Summit County continues to struggle with methamphetamine.

The county Drug Unit found another 85 meth sites last year.

The multi-jurisdictional group now has identified more than 900 meth labs and places where meth equipment was dumped in Summit County since 2001.

Meth remains a major problem in the community, sheriff’s spokesman Bill Holland said this week.

The Ohio Substance Abuse Monitoring Network says in a new drug trend report that the availability of meth has increased in the Akron-Canton area, in part, because it has become easier to make.

People can create meth — made by mixing such items as lithium batteries, ammonium nitrate, drain cleaner and pseudoephedrine — using nothing more than a 2-liter soda bottle. The portable method is commonly called “one-pot,” meaning that now a “meth lab” can be lugged around in a simple backpack.

The drug report rates the availability of meth in the Akron-Canton area as a “10” on a scale of 0 to 10.

“If you think your community is immune; think again,” said Eric Wandersleben, spokesman for the Ohio Department of Mental Health & Addiction Services. “Addiction does not discriminate. It can impact anyone, anywhere, any time.”

Summit County far outpaces the rest of Ohio when it comes to meth — at least according to the U.S. Drug Enforcement Administration.

The DEA’s National Clandestine Laboratory Register lists 395 meth sites in Summit.

Highland County, in southwest Ohio, is a distant second with 58.

The DEA lists only sites reported by local law enforcement — meaning the meth problem might seem better or worse in some communities than is the reality.

“It’s only as good as what’s reported to us,” DEA spokeswoman Dawn Dearden said about the federal database.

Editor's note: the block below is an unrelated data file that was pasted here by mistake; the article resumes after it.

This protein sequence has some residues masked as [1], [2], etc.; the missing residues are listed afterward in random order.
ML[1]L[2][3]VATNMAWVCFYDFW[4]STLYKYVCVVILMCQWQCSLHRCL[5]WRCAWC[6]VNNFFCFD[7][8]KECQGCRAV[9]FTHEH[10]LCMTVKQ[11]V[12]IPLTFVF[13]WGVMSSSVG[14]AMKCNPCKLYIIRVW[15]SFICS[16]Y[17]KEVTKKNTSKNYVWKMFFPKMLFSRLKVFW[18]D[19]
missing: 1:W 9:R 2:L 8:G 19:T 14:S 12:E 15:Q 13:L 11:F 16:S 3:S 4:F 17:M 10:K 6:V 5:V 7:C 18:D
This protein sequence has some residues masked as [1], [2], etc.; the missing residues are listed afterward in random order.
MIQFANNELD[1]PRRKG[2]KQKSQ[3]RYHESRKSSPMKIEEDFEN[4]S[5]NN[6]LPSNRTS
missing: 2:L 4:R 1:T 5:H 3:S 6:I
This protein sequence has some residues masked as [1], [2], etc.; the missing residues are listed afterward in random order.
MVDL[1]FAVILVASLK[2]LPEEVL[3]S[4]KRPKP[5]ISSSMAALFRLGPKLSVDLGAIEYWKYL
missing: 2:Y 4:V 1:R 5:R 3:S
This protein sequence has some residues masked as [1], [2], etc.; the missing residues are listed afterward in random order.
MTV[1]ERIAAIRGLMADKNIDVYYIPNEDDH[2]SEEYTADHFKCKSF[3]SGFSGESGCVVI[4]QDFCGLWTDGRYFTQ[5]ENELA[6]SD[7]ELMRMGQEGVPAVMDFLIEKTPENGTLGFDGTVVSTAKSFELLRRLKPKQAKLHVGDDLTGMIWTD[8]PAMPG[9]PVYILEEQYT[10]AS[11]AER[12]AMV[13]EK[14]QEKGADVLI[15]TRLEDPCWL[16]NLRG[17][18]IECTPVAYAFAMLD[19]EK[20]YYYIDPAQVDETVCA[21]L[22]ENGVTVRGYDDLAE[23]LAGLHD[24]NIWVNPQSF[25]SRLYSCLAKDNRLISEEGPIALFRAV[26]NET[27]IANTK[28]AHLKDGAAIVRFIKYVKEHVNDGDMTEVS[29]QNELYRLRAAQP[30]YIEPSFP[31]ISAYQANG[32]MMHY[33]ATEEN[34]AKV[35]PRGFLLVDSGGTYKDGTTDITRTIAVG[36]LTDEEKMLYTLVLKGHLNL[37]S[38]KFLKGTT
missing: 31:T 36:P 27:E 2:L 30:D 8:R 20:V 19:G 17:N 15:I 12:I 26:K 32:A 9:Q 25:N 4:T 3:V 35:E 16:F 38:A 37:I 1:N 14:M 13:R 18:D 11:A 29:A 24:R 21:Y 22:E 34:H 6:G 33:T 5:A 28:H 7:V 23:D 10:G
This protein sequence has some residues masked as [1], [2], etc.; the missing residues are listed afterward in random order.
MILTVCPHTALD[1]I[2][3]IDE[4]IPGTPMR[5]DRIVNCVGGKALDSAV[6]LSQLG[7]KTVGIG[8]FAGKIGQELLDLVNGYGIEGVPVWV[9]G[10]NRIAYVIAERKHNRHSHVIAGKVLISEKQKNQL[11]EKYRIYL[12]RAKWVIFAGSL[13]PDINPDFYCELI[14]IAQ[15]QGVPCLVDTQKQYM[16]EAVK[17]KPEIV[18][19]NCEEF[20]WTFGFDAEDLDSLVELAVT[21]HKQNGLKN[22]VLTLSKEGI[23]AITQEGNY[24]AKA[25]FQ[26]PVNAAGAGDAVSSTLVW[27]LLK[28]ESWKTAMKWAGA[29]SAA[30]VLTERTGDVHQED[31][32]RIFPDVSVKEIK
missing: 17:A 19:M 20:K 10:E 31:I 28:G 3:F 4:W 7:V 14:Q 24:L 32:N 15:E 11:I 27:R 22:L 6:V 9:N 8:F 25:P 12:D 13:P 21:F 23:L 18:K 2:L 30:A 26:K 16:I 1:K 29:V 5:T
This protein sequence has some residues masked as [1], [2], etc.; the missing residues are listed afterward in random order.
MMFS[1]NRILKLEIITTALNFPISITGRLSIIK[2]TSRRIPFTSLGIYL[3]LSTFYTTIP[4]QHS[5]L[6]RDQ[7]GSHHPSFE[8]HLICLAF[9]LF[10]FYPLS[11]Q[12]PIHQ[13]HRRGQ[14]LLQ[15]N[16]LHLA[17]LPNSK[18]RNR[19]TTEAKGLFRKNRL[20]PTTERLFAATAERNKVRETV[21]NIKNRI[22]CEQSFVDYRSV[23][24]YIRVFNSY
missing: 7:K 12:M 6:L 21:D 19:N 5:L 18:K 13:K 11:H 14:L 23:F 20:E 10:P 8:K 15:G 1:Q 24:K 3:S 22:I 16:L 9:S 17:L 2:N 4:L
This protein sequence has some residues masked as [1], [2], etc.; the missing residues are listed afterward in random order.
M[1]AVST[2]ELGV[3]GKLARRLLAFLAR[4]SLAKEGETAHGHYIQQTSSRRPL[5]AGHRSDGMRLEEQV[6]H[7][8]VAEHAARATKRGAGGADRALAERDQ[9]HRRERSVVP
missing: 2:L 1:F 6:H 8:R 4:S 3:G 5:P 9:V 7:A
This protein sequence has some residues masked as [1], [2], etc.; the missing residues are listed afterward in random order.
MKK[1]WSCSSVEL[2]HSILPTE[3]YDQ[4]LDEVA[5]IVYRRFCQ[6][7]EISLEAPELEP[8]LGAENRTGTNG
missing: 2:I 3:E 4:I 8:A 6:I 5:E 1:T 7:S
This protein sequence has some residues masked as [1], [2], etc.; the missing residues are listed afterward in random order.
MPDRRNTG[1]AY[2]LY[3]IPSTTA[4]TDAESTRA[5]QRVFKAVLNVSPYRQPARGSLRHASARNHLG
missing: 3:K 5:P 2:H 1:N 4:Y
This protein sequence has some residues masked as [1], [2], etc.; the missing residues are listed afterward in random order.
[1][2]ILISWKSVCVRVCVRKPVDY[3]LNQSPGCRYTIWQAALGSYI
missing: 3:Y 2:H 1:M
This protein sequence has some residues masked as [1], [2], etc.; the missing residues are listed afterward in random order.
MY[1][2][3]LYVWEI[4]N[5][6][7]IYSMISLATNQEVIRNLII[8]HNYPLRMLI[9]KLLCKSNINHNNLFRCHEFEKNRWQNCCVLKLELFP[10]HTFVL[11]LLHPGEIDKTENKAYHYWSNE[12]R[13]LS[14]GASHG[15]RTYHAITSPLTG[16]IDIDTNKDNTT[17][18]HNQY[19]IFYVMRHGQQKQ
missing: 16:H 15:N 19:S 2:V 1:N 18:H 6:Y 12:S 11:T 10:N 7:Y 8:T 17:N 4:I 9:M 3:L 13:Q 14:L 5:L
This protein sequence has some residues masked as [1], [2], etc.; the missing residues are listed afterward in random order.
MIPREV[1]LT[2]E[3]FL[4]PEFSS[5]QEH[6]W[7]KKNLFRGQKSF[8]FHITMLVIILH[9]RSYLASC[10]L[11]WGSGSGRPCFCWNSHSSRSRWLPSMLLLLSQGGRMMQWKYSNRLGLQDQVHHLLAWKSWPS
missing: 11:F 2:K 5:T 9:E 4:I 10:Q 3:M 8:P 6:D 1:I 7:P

The Summit County Sheriff’s Office also maintains an online public database — considered the only one its kind in the state. That website lists 895 meth sites. Not all of this year’s busts and dump sites have been added to the website.

Holland said the sheriff’s office reports its busts, but other police agencies might not. That could explain the discrepancy between the county and DEA numbers, he said.

The county website also lists only busts involving the Drug Unit, Holland said.

Based on the county website, the meth problem is centered in Akron, which accounts for 498 of the entries.

Summit County became known several years ago as the “meth capital of Ohio” because of the number of meth busts here.

Community and law enforcement officials argue that they are much more aggressive in attacking meth labs, leading to the misconception that it’s a bigger problem here than elsewhere.

“There’s definitely merit to local authorities being on top of the issue,” Wandersleben said. “Law enforcement is very active in terms of meth intercepts in Akron-Canton. … It’s worth mentioning that the number of meth lab busts should not necessarily be interpreted as Akron having a larger problem than other parts of the state.”

He said state data show Ashtabula County consistently has had the biggest problem in the state with the drug. It ranks third in Ohio on the DEA’s website with 48 known meth lab sites.

Clermont, with 45, and Williams, with 35, round out Ohio’s top five counties.

The only other Akron-area county in the top 10 is Portage, with 23 meth lab sites.

Darryl Brake, executive director of the Summit County Community Partnership, said his group is pleased that local authorities are so aggressive in taking down meth labs.

“I’m happy to be a resident of Summit County and don’t believe I can be in a safer place,” he said.

He added that his group is more concerned about marijuana now, given efforts to legalize the drug in other states.